Now that the Liberal Democrats have broken with convention to call an early by-election in Oldham East and Saddleworth – the first January by-election on the British mainland since 1966 – the dilemma for the Tories is how hard they should fight it.
At the last election, the now disqualified Labour candidate, Phil Woolas, beat the Liberal Democrat Elwyn Watkins by only 108 votes. Labour has replaced him with a strong, locally based candidate, Debbie Abrahams, and Ed Miliband is throwing himself into the fray.
The best tactic for beating Labour might seem to be for the Tories quietly to encourage their supporters to fall in behind Mr Watkins. However, his share of the vote fell in 2010. The reason the contest was so close was that a chunk of the Labour vote defected to the Tory, Kashif Ali. With the Lib Dems in trouble nationally, many of the Tories argue that Mr Ali is the more credible challenger.
So they will not have been pleased to hear what David Cameron had to say yesterday: "The context of the by-election is that the MP elected at the election has been found in court to have told complete untruths about his opponent... In that context, we wish our partners well. They had an extremely tough time. All the unfairnesses and untruths about their candidate [Mr Watkins] – he's now been exonerated. So of course I wish them well." He did not sound like a leader intent on victory.
A short history of Miliband
Iain Dale, the Tory blogger, has said this week that he'll blog no more. Like the Labour MP and ex-blogger Tom Harris, he has had his fill of the nastiness in the blogosphere. But he has not disappeared. He tweeted excitedly the other day that his publishing firm has commissioned journalists Mehdi Hassan and James MacIntyre to write Ed Miliband's biography. Within minutes, the managing editor of the Financial Times, Robert Shrimsley, replied: "A biography of Ed Miliband!!! – there's barely enough for a tweet."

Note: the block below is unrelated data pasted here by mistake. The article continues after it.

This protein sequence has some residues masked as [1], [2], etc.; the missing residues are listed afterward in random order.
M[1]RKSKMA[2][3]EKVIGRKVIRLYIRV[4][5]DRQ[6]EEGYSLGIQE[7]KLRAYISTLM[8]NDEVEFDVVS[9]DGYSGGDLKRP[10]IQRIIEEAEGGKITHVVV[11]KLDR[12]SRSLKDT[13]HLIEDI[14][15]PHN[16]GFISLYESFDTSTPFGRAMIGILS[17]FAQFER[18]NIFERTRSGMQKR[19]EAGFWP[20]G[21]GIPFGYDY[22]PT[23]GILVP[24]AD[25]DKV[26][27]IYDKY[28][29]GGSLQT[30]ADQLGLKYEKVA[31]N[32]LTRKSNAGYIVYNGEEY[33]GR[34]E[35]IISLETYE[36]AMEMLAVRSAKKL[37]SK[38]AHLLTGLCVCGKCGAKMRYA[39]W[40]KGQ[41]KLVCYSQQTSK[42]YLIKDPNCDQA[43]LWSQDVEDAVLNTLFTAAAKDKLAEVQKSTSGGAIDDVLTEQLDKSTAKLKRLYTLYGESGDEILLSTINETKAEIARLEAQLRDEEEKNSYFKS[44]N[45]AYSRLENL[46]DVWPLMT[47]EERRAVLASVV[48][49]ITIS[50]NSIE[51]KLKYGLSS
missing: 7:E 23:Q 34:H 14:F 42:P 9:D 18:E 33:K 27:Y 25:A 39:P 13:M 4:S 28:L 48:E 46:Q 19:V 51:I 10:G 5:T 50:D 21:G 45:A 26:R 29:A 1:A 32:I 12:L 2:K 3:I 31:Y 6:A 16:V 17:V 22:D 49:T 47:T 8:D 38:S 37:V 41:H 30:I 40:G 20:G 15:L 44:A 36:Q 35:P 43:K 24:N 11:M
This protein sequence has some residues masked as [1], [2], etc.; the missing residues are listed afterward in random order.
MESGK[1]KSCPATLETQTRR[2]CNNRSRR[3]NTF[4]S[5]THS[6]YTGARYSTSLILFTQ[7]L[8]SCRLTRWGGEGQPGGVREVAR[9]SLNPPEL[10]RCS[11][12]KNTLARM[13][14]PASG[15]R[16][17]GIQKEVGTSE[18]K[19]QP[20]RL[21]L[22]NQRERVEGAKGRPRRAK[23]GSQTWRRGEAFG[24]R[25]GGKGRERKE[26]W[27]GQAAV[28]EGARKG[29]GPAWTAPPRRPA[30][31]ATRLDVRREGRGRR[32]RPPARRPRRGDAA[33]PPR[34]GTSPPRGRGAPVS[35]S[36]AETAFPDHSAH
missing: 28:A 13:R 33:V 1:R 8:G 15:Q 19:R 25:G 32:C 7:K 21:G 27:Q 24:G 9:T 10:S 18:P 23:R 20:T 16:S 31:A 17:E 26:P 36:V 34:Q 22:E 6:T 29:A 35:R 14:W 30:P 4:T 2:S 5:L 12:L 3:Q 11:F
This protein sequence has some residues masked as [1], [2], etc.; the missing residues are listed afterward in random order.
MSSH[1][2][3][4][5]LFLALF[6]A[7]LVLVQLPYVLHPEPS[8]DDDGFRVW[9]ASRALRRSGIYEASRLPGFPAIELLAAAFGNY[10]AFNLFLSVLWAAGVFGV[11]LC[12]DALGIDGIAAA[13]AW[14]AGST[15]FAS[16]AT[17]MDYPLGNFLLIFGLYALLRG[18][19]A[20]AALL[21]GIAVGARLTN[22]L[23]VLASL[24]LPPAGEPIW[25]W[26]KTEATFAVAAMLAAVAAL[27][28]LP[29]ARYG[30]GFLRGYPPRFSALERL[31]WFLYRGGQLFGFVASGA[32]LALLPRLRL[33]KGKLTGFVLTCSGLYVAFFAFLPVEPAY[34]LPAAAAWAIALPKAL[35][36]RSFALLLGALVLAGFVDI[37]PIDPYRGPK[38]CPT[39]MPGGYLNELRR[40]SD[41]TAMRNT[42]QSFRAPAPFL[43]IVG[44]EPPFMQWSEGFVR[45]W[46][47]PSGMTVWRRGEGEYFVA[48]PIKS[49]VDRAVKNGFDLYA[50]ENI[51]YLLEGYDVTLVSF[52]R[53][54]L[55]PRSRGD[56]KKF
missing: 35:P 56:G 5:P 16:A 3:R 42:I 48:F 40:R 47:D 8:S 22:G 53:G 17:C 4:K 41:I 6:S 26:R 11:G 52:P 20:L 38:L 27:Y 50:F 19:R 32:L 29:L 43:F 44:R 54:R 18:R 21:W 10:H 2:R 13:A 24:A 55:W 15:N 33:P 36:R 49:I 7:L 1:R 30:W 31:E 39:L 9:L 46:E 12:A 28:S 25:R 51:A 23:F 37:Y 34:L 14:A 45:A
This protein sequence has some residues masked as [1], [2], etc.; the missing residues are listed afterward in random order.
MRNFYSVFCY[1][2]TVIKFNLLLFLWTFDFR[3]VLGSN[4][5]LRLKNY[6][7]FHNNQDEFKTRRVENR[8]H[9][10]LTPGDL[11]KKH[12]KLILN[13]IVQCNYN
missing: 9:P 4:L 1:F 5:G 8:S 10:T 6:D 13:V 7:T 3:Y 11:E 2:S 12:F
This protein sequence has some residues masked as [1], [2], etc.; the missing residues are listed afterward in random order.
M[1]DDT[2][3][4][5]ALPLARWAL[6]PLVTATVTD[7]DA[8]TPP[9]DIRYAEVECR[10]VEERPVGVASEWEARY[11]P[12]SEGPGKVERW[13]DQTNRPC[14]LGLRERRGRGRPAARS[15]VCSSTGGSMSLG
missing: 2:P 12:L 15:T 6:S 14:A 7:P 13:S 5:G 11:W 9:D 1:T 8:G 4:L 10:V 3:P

Bob, the bruiser at No 10
Man can claim to have fought apartheid when that evil existed, but few can make that boast as literally as Bob Roberts, of the Daily Mirror, who starts in January as a spin doctor for Ed Miliband. Just how fiercely he fought could be attested by a racist South African policeman who once came into contact with Roberts' fist.
Fascinatingly off topic
During a high-powered discussion in the Lords this week about the Gulf of Mexico oil spill, up popped 73-year-old Lord Selsdon, who, in a 10-minute speech, told their lordships many things: that the UK has a longer coastline than India; that his great aunt Jenny Mitchell-Thompson gave him some BP shares 50 years ago which he sold to pay for his son to be privately educated; that the nations of the British Commonwealth have a combined merchant shipping fleet of 21,000 vessels; and that Stafford Cripps was his great uncle. Fascinating. But not once did he mention the oil spill.Reuse content